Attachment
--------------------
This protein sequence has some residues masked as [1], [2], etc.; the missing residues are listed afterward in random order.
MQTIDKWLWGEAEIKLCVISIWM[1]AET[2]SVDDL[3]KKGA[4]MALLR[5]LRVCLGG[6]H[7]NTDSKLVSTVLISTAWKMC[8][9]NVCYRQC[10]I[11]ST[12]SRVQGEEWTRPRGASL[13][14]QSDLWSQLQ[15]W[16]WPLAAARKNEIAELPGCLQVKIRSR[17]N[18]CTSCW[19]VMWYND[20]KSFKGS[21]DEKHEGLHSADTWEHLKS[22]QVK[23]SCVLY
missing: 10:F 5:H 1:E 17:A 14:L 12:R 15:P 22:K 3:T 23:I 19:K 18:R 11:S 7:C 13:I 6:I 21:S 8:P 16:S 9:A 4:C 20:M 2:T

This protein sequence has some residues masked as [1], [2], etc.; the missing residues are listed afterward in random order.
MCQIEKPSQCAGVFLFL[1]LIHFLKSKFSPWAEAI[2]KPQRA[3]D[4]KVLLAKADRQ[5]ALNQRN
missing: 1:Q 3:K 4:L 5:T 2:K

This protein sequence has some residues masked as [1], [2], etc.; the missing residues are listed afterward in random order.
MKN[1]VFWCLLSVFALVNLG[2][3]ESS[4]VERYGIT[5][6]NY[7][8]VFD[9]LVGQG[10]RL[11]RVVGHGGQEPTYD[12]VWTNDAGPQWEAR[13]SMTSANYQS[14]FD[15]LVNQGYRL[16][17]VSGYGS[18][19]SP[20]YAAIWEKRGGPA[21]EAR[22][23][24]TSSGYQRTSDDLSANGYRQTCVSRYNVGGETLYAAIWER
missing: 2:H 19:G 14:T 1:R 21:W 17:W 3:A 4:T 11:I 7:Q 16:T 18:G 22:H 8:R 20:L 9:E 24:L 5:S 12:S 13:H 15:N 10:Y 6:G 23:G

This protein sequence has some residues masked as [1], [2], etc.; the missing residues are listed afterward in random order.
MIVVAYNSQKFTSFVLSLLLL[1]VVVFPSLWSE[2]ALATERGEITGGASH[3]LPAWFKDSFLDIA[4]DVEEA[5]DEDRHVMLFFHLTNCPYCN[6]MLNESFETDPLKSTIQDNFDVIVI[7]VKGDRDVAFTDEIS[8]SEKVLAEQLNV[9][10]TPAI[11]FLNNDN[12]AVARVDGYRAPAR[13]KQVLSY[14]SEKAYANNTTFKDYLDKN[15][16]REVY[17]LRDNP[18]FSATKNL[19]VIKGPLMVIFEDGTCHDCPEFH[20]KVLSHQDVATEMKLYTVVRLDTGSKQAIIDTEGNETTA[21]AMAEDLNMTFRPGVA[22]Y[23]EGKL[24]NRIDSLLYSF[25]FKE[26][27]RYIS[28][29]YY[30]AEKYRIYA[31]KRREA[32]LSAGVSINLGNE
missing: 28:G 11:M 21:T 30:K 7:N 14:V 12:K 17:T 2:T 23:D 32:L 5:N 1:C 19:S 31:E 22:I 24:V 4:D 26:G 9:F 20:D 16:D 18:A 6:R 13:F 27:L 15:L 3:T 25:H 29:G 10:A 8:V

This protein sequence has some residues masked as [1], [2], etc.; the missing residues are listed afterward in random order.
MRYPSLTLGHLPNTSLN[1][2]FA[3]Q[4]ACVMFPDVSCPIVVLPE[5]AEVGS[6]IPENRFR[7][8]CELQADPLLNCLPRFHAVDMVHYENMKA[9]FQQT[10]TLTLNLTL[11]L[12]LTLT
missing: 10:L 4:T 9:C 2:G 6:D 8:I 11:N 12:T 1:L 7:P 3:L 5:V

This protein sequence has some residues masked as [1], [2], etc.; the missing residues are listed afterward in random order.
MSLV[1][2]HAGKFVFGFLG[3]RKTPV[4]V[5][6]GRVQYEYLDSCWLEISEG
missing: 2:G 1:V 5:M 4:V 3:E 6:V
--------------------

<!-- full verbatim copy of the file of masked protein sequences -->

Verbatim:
This protein sequence has some residues masked as [1], [2], etc.; the missing residues are listed afterward in random order.
MQTIDKWLWGEAEIKLCVISIWM[1]AET[2]SVDDL[3]KKGA[4]MALLR[5]LRVCLGG[6]H[7]NTDSKLVSTVLISTAWKMC[8][9]NVCYRQC[10]I[11]ST[12]SRVQGEEWTRPRGASL[13][14]QSDLWSQLQ[15]W[16]WPLAAARKNEIAELPGCLQVKIRSR[17]N[18]CTSCW[19]VMWYND[20]KSFKGS[21]DEKHEGLHSADTWEHLKS[22]QVK[23]SCVLY
missing: 10:F 5:H 1:E 17:A 14:L 12:R 15:P 22:K 3:T 23:I 19:K 18:R 11:S 7:C 13:I 6:I 21:S 8:P 16:S 9:A 4:C 20:M 2:T

This protein sequence has some residues masked as [1], [2], etc.; the missing residues are listed afterward in random order.
MCQIEKPSQCAGVFLFL[1]LIHFLKSKFSPWAEAI[2]KPQRA[3]D[4]KVLLAKADRQ[5]ALNQRN
missing: 1:Q 3:K 4:L 5:T 2:K

This protein sequence has some residues masked as [1], [2], etc.; the missing residues are listed afterward in random order.
MKN[1]VFWCLLSVFALVNLG[2][3]ESS[4]VERYGIT[5][6]NY[7][8]VFD[9]LVGQG[10]RL[11]RVVGHGGQEPTYD[12]VWTNDAGPQWEAR[13]SMTSANYQS[14]FD[15]LVNQGYRL[16][17]VSGYGS[18][19]SP[20]YAAIWEKRGGPA[21]EAR[22][23][24]TSSGYQRTSDDLSANGYRQTCVSRYNVGGETLYAAIWER
missing: 2:H 19:G 14:T 1:R 21:W 17:W 3:A 4:T 11:I 7:Q 16:T 18:G 22:H 8:R 20:L 9:E 24:L 5:S 12:S 13:H 15:N 10:Y 6:G 23:G

This protein sequence has some residues masked as [1], [2], etc.; the missing residues are listed afterward in random order.
MIVVAYNSQKFTSFVLSLLLL[1]VVVFPSLWSE[2]ALATERGEITGGASH[3]LPAWFKDSFLDIA[4]DVEEA[5]DEDRHVMLFFHLTNCPYCN[6]MLNESFETDPLKSTIQDNFDVIVI[7]VKGDRDVAFTDEIS[8]SEKVLAEQLNV[9][10]TPAI[11]FLNNDN[12]AVARVDGYRAPAR[13]KQVLSY[14]SEKAYANNTTFKDYLDKN[15][16]REVY[17]LRDNP[18]FSATKNL[19]VIKGPLMVIFEDGTCHDCPEFH[20]KVLSHQDVATEMKLYTVVRLDTGSKQAIIDTEGNETTA[21]AMAEDLNMTFRPGVA[22]Y[23]EGKL[24]NRIDSLLYSF[25]FKE[26][27]RYIS[28][29]YY[30]AEKYRIYA[31]KRREA[32]LSAGVSINLGNE
missing: 28:G 11:M 21:T 30:K 7:N 14:V 12:K 17:T 2:T 23:D 32:L 5:N 1:C 19:S 31:E 22:I 24:V 4:D 26:G 9:F 20:D 16:D 18:A 6:R 13:F 27:L 15:L 3:T 25:H 29:G 10:A 8:V

This protein sequence has some residues masked as [1], [2], etc.; the missing residues are listed afterward in random order.
MRYPSLTLGHLPNTSLN[1][2]FA[3]Q[4]ACVMFPDVSCPIVVLPE[5]AEVGS[6]IPENRFR[7][8]CELQADPLLNCLPRFHAVDMVHYENMKA[9]FQQT[10]TLTLNLTL[11]L[12]LTLT
missing: 10:L 4:T 9:C 2:G 6:D 8:I 11:N 12:T 1:L 7:P 3:L 5:V

This protein sequence has some residues masked as [1], [2], etc.; the missing residues are listed afterward in random order.
MSLV[1][2]HAGKFVFGFLG[3]RKTPV[4]V[5][6]GRVQYEYLDSCWLEISEG
missing: 2:G 1:V 5:M 4:V 3:E 6:V